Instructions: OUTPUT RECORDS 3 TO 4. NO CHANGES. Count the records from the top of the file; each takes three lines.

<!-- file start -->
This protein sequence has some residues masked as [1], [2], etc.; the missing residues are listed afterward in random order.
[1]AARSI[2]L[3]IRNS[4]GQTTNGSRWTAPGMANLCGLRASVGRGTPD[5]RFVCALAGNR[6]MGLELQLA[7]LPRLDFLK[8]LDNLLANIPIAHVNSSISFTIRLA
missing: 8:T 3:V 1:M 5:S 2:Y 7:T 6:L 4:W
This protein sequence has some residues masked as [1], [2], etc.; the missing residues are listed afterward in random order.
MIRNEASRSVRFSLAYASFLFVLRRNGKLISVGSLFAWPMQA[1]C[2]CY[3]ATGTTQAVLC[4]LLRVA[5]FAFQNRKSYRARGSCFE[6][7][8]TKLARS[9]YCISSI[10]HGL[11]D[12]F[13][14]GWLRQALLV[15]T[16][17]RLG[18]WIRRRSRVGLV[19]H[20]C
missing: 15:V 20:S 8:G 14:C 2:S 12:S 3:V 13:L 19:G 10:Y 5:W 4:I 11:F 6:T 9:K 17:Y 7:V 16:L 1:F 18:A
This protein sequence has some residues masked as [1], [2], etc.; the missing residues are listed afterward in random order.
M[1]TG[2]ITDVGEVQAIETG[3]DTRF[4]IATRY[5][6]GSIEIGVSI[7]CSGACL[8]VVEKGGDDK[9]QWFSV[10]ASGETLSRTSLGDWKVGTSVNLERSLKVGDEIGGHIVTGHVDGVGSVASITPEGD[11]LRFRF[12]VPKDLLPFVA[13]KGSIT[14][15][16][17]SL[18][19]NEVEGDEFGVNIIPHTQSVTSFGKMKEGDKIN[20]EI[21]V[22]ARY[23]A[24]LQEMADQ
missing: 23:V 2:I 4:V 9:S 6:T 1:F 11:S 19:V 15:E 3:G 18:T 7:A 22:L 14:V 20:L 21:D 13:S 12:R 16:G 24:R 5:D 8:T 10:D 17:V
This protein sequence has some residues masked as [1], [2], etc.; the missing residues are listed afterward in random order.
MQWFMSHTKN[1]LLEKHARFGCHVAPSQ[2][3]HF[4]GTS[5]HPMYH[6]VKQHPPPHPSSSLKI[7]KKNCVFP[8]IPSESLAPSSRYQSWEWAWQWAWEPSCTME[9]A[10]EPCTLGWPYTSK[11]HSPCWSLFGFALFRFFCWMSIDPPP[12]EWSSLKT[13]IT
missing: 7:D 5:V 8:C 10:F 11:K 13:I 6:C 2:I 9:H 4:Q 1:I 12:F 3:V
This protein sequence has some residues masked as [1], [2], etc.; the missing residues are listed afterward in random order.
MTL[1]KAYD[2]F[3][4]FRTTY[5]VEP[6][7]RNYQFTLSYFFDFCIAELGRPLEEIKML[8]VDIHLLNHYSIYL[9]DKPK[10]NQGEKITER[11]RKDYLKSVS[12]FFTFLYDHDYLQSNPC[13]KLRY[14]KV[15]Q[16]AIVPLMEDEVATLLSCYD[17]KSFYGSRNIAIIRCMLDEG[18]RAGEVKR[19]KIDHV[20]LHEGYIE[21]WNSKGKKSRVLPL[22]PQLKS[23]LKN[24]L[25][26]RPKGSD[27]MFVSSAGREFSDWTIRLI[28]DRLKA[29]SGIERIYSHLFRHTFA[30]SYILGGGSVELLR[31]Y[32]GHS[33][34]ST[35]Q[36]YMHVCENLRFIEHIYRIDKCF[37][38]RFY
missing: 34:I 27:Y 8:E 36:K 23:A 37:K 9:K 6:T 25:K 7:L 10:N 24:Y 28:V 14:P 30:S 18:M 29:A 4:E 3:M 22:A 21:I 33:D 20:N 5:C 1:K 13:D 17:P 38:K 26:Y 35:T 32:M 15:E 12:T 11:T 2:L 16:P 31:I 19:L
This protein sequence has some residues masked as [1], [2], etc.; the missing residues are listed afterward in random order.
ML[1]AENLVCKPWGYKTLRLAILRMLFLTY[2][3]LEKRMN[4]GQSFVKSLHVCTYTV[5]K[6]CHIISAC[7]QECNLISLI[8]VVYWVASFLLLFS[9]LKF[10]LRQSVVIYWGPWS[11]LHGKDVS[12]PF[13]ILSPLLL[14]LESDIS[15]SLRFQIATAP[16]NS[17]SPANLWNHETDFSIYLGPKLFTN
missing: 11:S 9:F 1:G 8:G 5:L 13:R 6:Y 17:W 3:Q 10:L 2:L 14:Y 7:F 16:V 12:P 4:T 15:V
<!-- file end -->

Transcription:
This protein sequence has some residues masked as [1], [2], etc.; the missing residues are listed afterward in random order.
M[1]TG[2]ITDVGEVQAIETG[3]DTRF[4]IATRY[5][6]GSIEIGVSI[7]CSGACL[8]VVEKGGDDK[9]QWFSV[10]ASGETLSRTSLGDWKVGTSVNLERSLKVGDEIGGHIVTGHVDGVGSVASITPEGD[11]LRFRF[12]VPKDLLPFVA[13]KGSIT[14][15][16][17]SL[18][19]NEVEGDEFGVNIIPHTQSVTSFGKMKEGDKIN[20]EI[21]V[22]ARY[23]A[24]LQEMADQ
missing: 23:V 2:I 4:V 9:S 6:T 1:F 11:S 19:V 15:E 3:G 18:T 7:A 22:L 14:V 20:L 21:D 13:S 12:R 16:G 24:R 5:D 8:T 10:D 17:V
This protein sequence has some residues masked as [1], [2], etc.; the missing residues are listed afterward in random order.
MQWFMSHTKN[1]LLEKHARFGCHVAPSQ[2][3]HF[4]GTS[5]HPMYH[6]VKQHPPPHPSSSLKI[7]KKNCVFP[8]IPSESLAPSSRYQSWEWAWQWAWEPSCTME[9]A[10]EPCTLGWPYTSK[11]HSPCWSLFGFALFRFFCWMSIDPPP[12]EWSSLKT[13]IT
missing: 7:D 5:V 8:C 10:F 11:K 13:I 6:C 2:I 9:H 4:Q 1:I 12:F 3:V